Hessian. Pure super-CI iterations will be performed. (Default setting: QN update is
used unless the calculation involves numerically integrated DFT contributions.)
:kword:`QUNE`
This input keyword is used to switch on the
Quasi-Newton update procedure for the Hessian.
(Default setting: QN update is used
unless the calculation involves numerically integrated DFT contributions.)
.. xmldoc::
%%Keyword: QUNE
This input keyword is used to switch on the Quasi-Newton update procedure for the
Hessian. (Default setting: QN update is used unless the calculation involves
numerically integrated DFT contributions.)
:kword:`CIMX`
Specify the maximum number of iterations allowed in the CI
procedure. Default is 100 with maximum value 200.
.. xmldoc::
%%Keyword: CIMX
Specify the maximum number of iterations allowed in the CI
procedure. Default is 100 with maximum value 200.
:kword:`HEXS`
Highly excited states. Will eliminate the maximum occupation in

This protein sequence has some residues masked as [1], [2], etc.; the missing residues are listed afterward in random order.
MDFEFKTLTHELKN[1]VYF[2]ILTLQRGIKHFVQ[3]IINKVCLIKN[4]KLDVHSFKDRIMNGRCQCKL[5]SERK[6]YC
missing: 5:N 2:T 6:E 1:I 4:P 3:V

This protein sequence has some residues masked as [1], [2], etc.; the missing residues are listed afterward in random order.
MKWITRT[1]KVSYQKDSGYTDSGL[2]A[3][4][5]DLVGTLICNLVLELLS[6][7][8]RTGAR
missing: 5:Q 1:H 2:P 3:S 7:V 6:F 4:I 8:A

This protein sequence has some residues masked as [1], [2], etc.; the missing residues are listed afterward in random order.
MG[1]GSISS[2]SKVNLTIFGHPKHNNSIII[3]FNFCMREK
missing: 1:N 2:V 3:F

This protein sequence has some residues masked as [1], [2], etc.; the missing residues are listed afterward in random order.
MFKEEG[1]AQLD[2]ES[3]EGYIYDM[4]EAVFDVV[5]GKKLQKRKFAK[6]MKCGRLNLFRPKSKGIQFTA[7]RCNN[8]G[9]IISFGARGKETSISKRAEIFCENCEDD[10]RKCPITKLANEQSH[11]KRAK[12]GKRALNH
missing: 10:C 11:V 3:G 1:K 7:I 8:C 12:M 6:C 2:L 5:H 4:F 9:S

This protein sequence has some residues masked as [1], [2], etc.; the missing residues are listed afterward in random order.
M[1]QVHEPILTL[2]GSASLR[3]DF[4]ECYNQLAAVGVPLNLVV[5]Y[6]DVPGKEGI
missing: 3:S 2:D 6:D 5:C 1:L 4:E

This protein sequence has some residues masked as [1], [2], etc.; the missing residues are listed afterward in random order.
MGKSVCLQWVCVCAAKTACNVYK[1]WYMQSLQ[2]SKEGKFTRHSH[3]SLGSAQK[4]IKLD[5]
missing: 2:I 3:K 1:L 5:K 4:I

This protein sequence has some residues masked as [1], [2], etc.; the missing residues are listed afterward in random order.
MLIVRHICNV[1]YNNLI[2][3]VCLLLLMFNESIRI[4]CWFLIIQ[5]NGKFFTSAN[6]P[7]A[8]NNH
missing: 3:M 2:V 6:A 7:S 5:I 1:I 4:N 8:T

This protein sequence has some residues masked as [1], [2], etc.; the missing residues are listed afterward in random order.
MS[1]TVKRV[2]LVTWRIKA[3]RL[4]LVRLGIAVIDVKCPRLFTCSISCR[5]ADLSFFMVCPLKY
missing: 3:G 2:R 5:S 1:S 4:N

one or more RAS/GAS's thereby eliminating all roots below.
Very helpful for core excitations where the ground-state input
can be used to eliminate unwanted roots. Works with RASSI.
First input is the number of RAS/GAS where the maximum occupation
should be eliminated. Second is the RAS/GAS or RAS/GAS's where
maximum occupation will not be allowed.
.. xmldoc::
%%Keyword: HEXS
Highly excited states. Will eliminate the maximum occupation in
one or more RAS/GAS's thereby eliminating all roots below.
Very helpful for core excitations where the ground-state input
can be used to eliminate unwanted roots. Works with RASSI.
First input is the number of RAS/GAS where the maximum occupation
should be eliminated. Second is the RAS/GAS or RAS/GAS's where
maximum occupation will not be allowed.
:kword:`SDAV`
Here follows the dimension of the explicit Hamiltonian used to speed up